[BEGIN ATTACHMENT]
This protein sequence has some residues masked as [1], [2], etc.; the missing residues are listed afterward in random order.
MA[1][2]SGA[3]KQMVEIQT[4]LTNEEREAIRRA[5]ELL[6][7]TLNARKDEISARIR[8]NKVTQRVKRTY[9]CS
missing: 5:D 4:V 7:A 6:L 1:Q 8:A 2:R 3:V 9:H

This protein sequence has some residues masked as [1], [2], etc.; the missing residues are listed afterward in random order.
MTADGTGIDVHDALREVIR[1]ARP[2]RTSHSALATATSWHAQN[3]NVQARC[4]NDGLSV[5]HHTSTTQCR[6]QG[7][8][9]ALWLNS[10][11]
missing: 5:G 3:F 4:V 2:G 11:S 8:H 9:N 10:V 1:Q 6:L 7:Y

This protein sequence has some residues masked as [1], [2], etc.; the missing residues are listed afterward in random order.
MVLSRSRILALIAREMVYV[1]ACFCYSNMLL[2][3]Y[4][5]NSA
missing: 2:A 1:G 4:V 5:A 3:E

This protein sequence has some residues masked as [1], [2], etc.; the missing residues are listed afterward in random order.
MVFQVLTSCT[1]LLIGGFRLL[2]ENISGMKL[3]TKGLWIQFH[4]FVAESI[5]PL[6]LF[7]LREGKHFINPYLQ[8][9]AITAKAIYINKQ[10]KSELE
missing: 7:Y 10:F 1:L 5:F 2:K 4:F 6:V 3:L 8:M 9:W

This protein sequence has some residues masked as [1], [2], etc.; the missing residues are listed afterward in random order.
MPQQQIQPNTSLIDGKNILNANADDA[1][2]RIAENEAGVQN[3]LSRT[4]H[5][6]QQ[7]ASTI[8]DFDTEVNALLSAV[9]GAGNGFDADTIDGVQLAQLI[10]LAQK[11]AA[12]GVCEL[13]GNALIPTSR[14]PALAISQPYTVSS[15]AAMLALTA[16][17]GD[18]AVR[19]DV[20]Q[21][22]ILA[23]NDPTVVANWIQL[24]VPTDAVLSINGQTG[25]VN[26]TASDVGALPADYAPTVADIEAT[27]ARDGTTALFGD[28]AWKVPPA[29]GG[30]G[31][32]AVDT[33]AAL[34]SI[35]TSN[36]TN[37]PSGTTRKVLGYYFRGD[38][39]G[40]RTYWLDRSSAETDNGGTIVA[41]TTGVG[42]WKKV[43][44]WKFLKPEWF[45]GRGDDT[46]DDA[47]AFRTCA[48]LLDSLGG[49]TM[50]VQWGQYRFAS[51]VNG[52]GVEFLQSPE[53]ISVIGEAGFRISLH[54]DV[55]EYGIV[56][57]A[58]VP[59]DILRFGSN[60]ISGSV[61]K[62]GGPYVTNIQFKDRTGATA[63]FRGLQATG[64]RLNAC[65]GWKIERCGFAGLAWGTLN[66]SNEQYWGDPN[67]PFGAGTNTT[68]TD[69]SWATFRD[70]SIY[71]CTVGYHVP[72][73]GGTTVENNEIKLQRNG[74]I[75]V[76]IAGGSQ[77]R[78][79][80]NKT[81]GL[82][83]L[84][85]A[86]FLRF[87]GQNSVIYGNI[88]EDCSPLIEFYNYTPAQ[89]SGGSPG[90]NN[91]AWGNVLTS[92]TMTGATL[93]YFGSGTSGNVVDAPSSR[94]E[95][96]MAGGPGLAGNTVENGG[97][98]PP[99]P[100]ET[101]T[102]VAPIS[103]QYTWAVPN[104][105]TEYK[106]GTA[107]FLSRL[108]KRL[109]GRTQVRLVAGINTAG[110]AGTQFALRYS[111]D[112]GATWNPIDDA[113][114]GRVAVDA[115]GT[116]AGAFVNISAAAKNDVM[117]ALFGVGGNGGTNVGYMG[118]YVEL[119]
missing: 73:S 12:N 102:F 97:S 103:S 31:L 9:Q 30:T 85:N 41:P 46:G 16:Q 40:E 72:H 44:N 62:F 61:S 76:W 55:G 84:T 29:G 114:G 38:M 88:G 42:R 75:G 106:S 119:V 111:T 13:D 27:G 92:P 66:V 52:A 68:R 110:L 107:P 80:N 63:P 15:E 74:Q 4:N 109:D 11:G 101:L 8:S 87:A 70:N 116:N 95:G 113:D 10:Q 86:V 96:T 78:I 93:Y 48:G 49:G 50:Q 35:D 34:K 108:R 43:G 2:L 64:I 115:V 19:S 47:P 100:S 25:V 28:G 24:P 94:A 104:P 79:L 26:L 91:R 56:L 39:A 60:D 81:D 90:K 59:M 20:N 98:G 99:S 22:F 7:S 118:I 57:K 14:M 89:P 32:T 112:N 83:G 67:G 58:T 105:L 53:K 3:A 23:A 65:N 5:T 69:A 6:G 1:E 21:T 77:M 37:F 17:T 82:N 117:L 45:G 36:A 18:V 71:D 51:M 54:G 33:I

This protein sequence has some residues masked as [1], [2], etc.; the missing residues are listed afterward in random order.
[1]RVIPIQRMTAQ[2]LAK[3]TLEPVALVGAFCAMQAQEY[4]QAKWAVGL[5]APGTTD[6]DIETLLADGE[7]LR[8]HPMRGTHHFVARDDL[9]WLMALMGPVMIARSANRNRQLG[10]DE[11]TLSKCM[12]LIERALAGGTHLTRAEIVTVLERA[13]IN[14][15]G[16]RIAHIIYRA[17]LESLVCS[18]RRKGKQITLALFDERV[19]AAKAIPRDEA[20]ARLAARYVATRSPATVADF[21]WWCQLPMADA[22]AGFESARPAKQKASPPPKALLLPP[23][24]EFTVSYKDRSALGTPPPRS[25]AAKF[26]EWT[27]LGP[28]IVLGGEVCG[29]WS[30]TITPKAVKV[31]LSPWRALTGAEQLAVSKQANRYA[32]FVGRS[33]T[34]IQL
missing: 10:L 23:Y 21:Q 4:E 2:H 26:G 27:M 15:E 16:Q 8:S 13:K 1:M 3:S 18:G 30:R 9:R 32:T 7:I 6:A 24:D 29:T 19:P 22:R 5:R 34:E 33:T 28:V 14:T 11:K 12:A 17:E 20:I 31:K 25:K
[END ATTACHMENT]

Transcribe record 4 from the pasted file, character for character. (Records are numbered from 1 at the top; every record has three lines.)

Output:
This protein sequence has some residues masked as [1], [2], etc.; the missing residues are listed afterward in random order.
MVFQVLTSCT[1]LLIGGFRLL[2]ENISGMKL[3]TKGLWIQFH[4]FVAESI[5]PL[6]LF[7]LREGKHFINPYLQ[8][9]AITAKAIYINKQ[10]KSELE
missing: 7:Y 10:F 1:L 5:F 2:K 4:F 6:V 3:L 8:M 9:W